I have recently joined a dating site, and find myself browsing through the men as though they are a list of products in a catalogue. I flick through impatiently until something pretty catches my eye. My internal monologue as I accept or reject "matches" goes something like this:

Bald... No.
Glasses... No.
Old... No.
Buck teeth... No.
Ginger... No.
Black and white posed photo of a good looking man... He looks like he could be the one...

I'm obviously punching above my weight

Because when I add these last category of guys to my "favourites", or whatever it is one does as a cyber equivalent to smiling, I get "viewed" but never selected as a favourite in return. And when I look at who does like me, the list includes: the bald one, the bespectacled one, the old one, the buck teeth one and the ginger.

So, reluctantly, I check them out. As I click through the photos, I cringe more and more. How could I be attracted to any of these men when there are so many hot guys out there?

But what if....

I read a profile and imagine that a good looking man has written it – my heart starts fluttering with feelings of innate compatibility. But then I take another glance at the photo and the butterflies turn to lead. I do not feel excited looking at this man.

When I get a text from a Geek who is interested in me, I huff with impatience at his neediness, feeling stifled and pressured. In general, this sort of reaction has led to a belief that women like me want a Bad Boy – someone who will "treat 'em mean, keep 'em keen".

But again, I close my eyes and I use my imagination: the man who has just text me is that really hot guy from the pub the other night... I read the text again as though my fantasy is true – and suddenly I don't feel so stifled anymore. In fact, I feel tremblingly excited – I can even feel my cheeks glowing.

So it's not that I don't want to be doted on. It's that I want to be doted on by someone who excites me.


I have never particularly considered myself to have a "type", rather a set of (what is increasingly looking impossible) criteria: incredibly good looking, intelligent, deep, fun, masculine, sensitive, happy, independent, doting....

In her book, The Surrendered Single, Laura Doyle argues that this kind of criteria prevents a woman from really being open to love. She suggests accepting dates from anyone, on the basis that until you fall in love you can't possibly know if someone is right for you.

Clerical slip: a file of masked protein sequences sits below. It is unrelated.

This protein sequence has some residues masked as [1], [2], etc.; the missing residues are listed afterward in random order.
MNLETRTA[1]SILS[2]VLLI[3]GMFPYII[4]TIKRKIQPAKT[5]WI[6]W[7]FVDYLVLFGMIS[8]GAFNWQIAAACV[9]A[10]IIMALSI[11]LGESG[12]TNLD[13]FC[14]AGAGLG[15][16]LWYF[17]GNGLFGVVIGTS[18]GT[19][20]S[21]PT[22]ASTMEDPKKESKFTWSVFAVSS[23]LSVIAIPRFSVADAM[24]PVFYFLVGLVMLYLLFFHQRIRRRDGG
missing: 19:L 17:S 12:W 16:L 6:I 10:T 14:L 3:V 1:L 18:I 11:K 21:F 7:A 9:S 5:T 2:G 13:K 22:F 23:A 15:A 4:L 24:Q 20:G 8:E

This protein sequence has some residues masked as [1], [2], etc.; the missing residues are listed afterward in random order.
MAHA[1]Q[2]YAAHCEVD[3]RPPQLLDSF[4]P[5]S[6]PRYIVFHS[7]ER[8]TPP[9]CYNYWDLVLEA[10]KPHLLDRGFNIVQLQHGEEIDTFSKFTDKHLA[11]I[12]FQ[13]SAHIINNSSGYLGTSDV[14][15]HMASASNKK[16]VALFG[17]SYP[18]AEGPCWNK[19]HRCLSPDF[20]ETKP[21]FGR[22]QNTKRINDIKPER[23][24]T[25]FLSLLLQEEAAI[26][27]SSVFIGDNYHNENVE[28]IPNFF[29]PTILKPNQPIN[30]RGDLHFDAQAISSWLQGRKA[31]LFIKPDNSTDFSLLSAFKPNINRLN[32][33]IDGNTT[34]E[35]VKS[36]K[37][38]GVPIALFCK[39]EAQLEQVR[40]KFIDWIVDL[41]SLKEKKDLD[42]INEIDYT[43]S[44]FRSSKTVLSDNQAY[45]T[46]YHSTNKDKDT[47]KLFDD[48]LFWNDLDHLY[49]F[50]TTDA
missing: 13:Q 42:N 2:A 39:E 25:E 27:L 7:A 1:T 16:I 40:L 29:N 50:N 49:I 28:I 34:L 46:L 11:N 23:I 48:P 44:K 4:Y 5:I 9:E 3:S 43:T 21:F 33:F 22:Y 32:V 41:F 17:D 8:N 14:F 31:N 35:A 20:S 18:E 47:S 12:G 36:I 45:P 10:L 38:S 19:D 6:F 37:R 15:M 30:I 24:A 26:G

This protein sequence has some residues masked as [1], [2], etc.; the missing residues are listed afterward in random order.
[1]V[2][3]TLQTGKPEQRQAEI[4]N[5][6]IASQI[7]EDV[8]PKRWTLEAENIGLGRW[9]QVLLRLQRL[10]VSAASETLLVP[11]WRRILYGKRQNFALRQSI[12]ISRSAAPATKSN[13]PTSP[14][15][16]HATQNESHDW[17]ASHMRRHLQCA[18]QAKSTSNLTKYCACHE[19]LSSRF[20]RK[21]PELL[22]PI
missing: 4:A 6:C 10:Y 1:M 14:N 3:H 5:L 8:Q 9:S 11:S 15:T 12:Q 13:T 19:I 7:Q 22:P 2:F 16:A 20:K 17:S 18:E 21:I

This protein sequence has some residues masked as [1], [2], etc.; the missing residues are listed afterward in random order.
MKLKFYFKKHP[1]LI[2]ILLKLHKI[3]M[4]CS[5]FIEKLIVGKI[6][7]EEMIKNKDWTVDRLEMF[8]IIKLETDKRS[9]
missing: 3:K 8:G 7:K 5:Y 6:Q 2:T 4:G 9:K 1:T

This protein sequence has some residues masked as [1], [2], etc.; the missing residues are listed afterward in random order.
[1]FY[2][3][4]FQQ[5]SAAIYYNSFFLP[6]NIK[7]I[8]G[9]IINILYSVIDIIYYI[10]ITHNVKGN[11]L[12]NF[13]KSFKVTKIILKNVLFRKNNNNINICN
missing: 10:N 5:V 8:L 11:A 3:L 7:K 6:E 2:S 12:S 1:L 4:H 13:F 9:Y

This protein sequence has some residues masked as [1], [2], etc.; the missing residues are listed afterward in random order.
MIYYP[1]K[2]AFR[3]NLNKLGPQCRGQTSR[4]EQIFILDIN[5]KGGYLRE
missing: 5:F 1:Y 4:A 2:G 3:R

Deciding to follow this advice, I went on a date with a Geek. I determined on seeing all the positives and dismissing the negatives. I enjoyed the conversation, he was a gentleman, and I had a nice time.

But between that date and our second date, the negatives kept niggling away at my mind. I didn't fancy him. It wasn't just that he wasn't as impossibly good-looking as my unrealistic ideal; he almost repulsed me. He was boy-like in many ways: inexperienced, unconfident, frequently talked about his mother... I couldn't envisage enjoying his touch or laughing with abandon while we do something crazy.

So I went to our second date feeling completely uptight, but trying my best to be all smiles and pleasant conversation. Having once decided he repulsed me, I began to really dislike his company. His nervous laugh grated on me, his awkwardness stressed me out. I could not wait to get away.

I'm ashamed of myself for these feelings. I feel cruel. There is nothing wrong with this man's heart; he is honest, sincere, warm, friendly and generous. But I felt in my gut that dating him was like giving in to desperation.

Onwards and...?

Having said that, going out with GeekBoy1978 has done me a big favour; I am now looking through the other online profiles with a more positive view:

Bald... but has similar taste in music.
Glasses... but that comment he made about grapes is hilarious!
Old... but check out those manly arms...
Buck teeth... but so intelligent.
Ginger... but otherwise very very cool.

If I knew who the right man for me was, the chances are I'd be with him already. So if I can open my mind just a little, then maybe I'll be pleasantly surprised. GeekBoy1978 wasn't the one, but maybe OldManBigGuns will be...